Some of our considerations as we examine this announcement:
We believe this effort to unionise is the result of consistent issues with internal communications. We hope well-intentioned, good faith dialogue with executives and a specific list of issues from unsatisfied coworkers can get us to a better place. We want to give this a try before resorting to something as extreme as a union.
The effort to unionise Kickstarter hasn’t felt transparent or fair. It’s troubling that the union’s pillars were formed behind closed doors and are still poorly defined. Some of us attended the first public meeting on Tuesday, and left with more questions than answers.
There’s a strong “join first, ask later” approach, no clear list of demands, and no public timeline for voting. Some coworkers have felt harassed by recruitment efforts. Plus, leaking this news to the press felt like a strong-arm pressuring everyone to get on board.
Forming a union is a great tool—for marginalised workers. Unions are historically intended to protect vulnerable members of society, and we feel the demographics of this union undermine this important function.
We’re concerned with the misappropriation of unions for use by privileged workers, some of whom receive compensation more than twice the average income in NYC, in addition to flexible work from home hours, above-and-beyond industry standards for parental leave, 25+ days of paid vacation, a wellness stipend, a bike stipend, an education stipend, a weekly catered lunch, and a great deal of other benefits. We’re already a radically thoughtful and ethical company with our PBC, and can do more to lead the way in the tech industry by providing an open environment that’s free of hostility.
If the problem has been unstable management, this union doesn’t show a clear path to stability. The effort toward unionisation ignores positive (albeit recent) changes in leadership, standardised performance reviews, and financial transparency.
We have huge confidence in Aziz, and have seen every member of the leadership team make themselves available for office hours. We’re concerned about taking on what’s essentially a second job to redo this progress via a union, which doesn’t have a plan and cannot promise results.
Kickstarter can fail. Our company is looking for funding to secure our financials, as we’ve heard in multiple All Hands communications. If we add a union into the mix, it could make it near impossible for Kickstarter to raise a round.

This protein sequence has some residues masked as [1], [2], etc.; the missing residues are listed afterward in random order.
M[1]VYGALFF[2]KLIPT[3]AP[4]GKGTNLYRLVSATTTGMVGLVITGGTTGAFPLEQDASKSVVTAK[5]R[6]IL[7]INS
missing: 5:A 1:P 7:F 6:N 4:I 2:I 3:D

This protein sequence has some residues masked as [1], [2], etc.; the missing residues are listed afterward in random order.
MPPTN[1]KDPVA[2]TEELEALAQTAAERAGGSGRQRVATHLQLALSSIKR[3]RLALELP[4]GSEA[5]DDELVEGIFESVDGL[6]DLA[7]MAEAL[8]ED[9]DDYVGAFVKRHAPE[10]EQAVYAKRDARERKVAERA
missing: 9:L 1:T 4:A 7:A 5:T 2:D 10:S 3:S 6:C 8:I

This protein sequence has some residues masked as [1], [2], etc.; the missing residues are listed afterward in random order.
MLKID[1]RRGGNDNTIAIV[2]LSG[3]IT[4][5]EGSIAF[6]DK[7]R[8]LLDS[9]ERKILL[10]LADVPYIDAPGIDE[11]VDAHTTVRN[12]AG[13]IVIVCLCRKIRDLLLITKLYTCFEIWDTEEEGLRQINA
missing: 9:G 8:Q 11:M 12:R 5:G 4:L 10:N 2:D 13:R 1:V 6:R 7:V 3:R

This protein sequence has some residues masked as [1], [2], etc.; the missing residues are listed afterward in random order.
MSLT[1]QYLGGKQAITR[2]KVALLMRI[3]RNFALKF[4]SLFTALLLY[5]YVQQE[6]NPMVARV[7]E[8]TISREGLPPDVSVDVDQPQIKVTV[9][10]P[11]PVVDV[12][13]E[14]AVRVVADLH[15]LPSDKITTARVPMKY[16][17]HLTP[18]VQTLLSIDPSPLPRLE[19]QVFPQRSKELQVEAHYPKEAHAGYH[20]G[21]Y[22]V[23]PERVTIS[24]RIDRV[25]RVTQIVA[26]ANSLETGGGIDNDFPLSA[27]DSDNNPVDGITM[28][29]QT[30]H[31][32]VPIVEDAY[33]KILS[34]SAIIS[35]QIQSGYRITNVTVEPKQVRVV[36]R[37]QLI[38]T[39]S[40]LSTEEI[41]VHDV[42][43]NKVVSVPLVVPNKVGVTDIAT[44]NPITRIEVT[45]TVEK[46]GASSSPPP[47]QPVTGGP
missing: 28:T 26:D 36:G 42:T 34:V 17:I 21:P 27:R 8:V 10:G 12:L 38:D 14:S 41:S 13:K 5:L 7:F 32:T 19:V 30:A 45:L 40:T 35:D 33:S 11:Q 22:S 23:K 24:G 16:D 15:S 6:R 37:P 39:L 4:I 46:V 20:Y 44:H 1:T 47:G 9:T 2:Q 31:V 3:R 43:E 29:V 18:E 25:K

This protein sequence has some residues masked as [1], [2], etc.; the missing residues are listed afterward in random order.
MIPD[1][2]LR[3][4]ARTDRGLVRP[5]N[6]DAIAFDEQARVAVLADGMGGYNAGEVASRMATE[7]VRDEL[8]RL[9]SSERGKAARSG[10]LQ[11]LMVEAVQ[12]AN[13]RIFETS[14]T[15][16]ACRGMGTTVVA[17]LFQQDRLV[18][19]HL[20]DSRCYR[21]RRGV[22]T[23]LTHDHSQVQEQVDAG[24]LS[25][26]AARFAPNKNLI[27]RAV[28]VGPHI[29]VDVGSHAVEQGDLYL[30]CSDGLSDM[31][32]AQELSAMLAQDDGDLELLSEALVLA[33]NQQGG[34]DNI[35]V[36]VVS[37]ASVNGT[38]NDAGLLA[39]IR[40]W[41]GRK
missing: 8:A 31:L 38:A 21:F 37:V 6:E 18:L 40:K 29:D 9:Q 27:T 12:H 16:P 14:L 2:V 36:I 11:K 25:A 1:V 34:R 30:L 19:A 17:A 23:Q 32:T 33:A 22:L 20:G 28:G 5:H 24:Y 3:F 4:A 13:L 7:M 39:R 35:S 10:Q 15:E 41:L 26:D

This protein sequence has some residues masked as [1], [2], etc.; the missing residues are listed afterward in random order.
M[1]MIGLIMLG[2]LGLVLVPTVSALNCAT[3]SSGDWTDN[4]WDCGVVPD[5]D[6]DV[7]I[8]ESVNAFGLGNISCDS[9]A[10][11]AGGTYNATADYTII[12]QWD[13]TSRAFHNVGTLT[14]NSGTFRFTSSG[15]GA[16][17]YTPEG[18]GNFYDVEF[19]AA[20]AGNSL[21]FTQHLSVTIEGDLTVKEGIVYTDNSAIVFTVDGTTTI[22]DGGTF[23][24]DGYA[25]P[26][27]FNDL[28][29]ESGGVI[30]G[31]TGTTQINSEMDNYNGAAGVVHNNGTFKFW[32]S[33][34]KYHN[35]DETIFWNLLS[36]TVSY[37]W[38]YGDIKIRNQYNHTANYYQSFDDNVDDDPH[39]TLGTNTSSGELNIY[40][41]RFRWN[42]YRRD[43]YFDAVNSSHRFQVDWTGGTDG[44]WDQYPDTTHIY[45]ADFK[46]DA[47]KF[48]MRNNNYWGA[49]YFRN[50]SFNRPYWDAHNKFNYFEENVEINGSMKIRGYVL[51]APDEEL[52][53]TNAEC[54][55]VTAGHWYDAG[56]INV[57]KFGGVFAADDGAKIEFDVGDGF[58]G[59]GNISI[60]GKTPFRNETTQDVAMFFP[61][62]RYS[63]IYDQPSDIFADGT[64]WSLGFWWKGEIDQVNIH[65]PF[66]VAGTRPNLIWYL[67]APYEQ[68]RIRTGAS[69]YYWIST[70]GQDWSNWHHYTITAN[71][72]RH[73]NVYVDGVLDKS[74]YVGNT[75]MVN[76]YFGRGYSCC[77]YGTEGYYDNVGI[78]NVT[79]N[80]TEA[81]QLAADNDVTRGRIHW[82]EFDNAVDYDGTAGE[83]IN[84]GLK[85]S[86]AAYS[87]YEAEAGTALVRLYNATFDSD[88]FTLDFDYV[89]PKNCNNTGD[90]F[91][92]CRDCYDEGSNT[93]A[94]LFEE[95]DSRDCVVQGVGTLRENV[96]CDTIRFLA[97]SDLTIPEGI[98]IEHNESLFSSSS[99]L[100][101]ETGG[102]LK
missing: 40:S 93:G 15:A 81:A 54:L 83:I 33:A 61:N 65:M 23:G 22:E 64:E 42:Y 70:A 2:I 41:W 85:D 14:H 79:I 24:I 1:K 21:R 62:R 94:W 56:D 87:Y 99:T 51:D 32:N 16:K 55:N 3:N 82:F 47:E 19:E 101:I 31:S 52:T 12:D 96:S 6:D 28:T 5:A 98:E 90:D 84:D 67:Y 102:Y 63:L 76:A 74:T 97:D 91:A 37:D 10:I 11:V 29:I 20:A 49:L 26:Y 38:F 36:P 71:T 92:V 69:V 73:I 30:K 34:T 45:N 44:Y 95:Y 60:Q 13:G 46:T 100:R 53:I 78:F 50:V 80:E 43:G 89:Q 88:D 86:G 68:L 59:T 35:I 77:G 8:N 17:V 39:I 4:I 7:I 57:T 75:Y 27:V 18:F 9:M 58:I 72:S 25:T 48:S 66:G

Investors look at financials, mission, and employee sentiment. We owe leadership time to try to keep this all afloat, and we owe each other good faith efforts to make things work. All of our jobs, and our position as a cornerstone of the creative economy, are at risk. This is bigger than the 140 people on staff.
We love Kickstarter’s mission – and we want to keep our focus on it. We work here because we get to come into the office knowing that we are supporting culture and creativity in a meaningful way. At the end of the day, we all share pretty similar values, and this unionisation effort has already made it more difficult for many of us to do what we really care about.
We empathise with people who are new employees at Kickstarter and anyone who might feel urged to “pick a side” without context or complete information. You’re not alone. We share your concerns and offer our support in navigating this political environment. We’re here if you want to talk, and look forward to a more open conversation.
Lindsay Howard, Senior Manager of Creator Initiatives
Pritika Nilaratna, Senior Software Engineer
Katheryn Thayer, Senior Design & Tech Editor
And others who don’t feel comfortable or safe signing this letter.*
*We hope that by sending this email we’re providing more space for everyone to be an independent thinker, and do their homework on an important matter that affects all of us.